By Alan Siddons
Looking up at a platform holding a lit candle and ice on a pedestal, a typical thermal imaging camera shows that the ice is appreciably warmer than the clear blue background sky. Assuming a 0.95 emissivity, ice at 0°C would be radiating about 299.88 watts per square meter. This means that a typical thermal imaging camera is capable of detecting 300 W/m² of thermal radiation.
Now examine this record from an ARM (Atmospheric Radiation Measurement) station.
The blue profile and scale refer to “downwelling longwave irradiance,” which is thought mainly due to thermal emissions from greenhouse gases in the atmosphere.
Although the worldwide downwelling average is adjudged to be 333 W/m², the ARM chart for Oklahoma shows a diurnal swing between about 380 and 445 W/m², well within the range of a thermal camera. But this whole-sky irradiance is detected by curious devices called pyrgeometers.
If you look up ‘pyrgeometer calibration’ on the internet you will find information like this, from a 2005 government report:
Pyrgeometer Calibrations: Important Considerations
- There is currently no accepted international measurement reference for longwave irradiance.
- Temperature-controlled blackbodies are central to the calibration and operation of longwave radiation measuring instruments.
- Pyrgeometer measurements and blackbody calibration standards provide no information about uncertainty of the absolute value of atmospheric longwave radiation measurements (Philipona et al., 2001)….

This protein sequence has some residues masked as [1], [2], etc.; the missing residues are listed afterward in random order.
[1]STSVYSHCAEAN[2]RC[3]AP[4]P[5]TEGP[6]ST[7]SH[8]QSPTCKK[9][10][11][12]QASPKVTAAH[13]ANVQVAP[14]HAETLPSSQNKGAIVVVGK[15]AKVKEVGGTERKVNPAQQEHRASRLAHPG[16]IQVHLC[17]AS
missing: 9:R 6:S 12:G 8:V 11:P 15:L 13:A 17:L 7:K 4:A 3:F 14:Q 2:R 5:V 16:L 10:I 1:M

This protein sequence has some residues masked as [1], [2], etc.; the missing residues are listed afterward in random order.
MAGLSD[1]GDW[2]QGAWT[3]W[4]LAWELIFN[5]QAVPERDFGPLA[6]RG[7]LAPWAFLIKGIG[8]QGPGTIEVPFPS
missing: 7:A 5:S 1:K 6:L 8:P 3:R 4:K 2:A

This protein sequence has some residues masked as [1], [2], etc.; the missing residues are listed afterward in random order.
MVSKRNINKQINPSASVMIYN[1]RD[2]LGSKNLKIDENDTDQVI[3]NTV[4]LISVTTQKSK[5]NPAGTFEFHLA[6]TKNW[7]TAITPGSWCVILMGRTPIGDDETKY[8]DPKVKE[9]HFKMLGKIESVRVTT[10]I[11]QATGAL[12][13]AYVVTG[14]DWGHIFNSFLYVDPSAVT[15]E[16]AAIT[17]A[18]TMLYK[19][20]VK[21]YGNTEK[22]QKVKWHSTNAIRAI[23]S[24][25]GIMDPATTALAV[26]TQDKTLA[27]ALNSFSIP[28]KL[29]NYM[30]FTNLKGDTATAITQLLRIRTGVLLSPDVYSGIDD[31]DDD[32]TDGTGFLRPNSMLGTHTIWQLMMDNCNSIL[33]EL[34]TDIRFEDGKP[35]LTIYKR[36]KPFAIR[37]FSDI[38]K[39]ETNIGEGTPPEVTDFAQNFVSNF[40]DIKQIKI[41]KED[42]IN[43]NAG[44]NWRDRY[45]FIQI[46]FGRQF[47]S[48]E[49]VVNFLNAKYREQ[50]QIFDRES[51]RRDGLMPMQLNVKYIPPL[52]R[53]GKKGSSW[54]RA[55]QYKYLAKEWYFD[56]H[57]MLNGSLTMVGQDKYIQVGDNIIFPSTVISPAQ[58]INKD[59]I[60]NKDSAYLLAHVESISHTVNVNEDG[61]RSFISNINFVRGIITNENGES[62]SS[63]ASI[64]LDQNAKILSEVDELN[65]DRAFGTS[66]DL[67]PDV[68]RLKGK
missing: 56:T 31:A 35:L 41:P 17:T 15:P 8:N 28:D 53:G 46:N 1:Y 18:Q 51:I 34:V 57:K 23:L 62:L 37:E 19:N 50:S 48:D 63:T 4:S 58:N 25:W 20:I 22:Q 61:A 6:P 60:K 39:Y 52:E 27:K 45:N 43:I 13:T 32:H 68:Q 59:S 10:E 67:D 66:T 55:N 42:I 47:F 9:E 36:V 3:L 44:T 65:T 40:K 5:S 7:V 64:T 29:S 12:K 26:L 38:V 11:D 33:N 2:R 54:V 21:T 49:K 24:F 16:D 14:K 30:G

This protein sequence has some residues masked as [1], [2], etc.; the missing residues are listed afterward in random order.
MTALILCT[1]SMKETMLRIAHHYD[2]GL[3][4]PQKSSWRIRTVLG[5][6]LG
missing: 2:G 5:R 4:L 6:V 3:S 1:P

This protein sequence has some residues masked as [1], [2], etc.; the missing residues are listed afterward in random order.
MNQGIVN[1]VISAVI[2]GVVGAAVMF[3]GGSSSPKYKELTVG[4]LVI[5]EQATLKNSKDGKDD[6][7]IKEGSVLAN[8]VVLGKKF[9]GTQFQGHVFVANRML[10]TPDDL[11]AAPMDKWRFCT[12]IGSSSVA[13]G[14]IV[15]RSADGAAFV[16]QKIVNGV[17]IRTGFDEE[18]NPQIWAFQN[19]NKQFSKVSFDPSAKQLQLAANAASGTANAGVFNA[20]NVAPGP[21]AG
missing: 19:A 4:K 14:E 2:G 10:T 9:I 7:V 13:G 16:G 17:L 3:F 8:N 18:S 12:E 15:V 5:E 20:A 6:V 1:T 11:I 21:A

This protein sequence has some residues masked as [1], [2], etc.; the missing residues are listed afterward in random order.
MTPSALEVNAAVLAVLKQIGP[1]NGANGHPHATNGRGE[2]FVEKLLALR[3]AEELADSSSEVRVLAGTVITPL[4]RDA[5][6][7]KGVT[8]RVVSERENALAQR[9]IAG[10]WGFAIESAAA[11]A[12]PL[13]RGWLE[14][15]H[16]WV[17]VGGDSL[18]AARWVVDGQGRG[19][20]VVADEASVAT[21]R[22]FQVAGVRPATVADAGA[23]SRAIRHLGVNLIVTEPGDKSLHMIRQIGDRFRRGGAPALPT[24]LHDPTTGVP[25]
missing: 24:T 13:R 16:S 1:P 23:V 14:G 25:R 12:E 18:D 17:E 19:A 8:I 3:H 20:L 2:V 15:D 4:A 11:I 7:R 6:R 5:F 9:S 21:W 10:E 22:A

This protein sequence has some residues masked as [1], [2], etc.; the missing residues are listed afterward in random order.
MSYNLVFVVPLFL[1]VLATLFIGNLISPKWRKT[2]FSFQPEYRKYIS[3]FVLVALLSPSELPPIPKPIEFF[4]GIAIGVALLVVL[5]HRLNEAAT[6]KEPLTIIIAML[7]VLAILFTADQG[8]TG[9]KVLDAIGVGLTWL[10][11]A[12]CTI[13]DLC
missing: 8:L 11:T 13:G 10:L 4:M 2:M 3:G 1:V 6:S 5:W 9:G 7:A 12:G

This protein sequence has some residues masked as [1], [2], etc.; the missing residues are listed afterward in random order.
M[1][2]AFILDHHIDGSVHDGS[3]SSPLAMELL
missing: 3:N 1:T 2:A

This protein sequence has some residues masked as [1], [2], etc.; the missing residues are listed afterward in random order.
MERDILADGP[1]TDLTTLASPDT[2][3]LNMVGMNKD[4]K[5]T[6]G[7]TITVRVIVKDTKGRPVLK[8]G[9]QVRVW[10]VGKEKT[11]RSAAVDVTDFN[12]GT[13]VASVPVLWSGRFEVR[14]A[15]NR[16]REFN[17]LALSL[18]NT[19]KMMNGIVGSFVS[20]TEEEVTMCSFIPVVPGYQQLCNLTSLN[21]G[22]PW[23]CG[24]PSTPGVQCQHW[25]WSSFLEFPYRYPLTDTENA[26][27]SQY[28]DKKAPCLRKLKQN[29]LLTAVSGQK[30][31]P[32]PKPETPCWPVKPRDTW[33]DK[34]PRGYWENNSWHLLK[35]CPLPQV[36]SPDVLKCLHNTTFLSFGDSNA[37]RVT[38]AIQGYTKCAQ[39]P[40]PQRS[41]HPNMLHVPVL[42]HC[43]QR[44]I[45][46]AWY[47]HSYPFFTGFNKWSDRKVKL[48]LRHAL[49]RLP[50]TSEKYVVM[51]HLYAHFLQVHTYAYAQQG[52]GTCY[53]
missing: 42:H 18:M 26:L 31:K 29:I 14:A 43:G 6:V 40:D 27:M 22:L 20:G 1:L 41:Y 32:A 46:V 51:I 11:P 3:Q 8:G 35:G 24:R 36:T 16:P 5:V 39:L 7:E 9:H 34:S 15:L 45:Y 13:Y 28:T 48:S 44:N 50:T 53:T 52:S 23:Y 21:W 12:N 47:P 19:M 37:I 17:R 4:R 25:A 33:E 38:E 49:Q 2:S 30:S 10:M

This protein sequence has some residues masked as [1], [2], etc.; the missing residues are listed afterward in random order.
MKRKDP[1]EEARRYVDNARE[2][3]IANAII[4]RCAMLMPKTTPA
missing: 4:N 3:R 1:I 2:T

- Pyrgeometer blackbody calibration differences are greatest during clear-sky conditions (high levels of net radiation) and least during cloudy sky periods (low levels of net radiation)
And this: “pyrgeometers are calibrated during the nighttime only, because no consensus reference has yet been established for the daytime longwave irradiance.”
The most recent reference I’ve found is in the Journal of Atmospheric and Solar-Terrestrial Physics, July 2015. The header cites “Lack of a daytime reference for longwave radiometers, i.e. pyrgeometers.”
Yet these devices are the backbone of back-radiation estimates.
We’ve seen above that a typical thermal imaging camera is able to detect at least 300 W/m² of radiation, i.e., below the 333 back-radiation average. But what are its limits? Here I borrow a daytime thermal image posted by Anthony Watts.
The reticle on the sky fairly close to the horizon can only report that the temperature is somewhere below minus 20°C. More sensitive equipment, though, is able to identify a clear sky’s temperature as minus 50° to minus 60°C.
Thermographers call this phenomenon “cold diffuse celestial radiation,” and it’s much the same both day and night. Given the low radiating power of gases, I would imagine that this temperature is due to ice crystals and other frigid particles in the air.
Conclusion: There is no reason to assume that the magnitude of back-radiation from greenhouse gases reported by pyrgeometers is valid. Observing the rich blackness of a clear sky in a thermal imaging camera refutes it.
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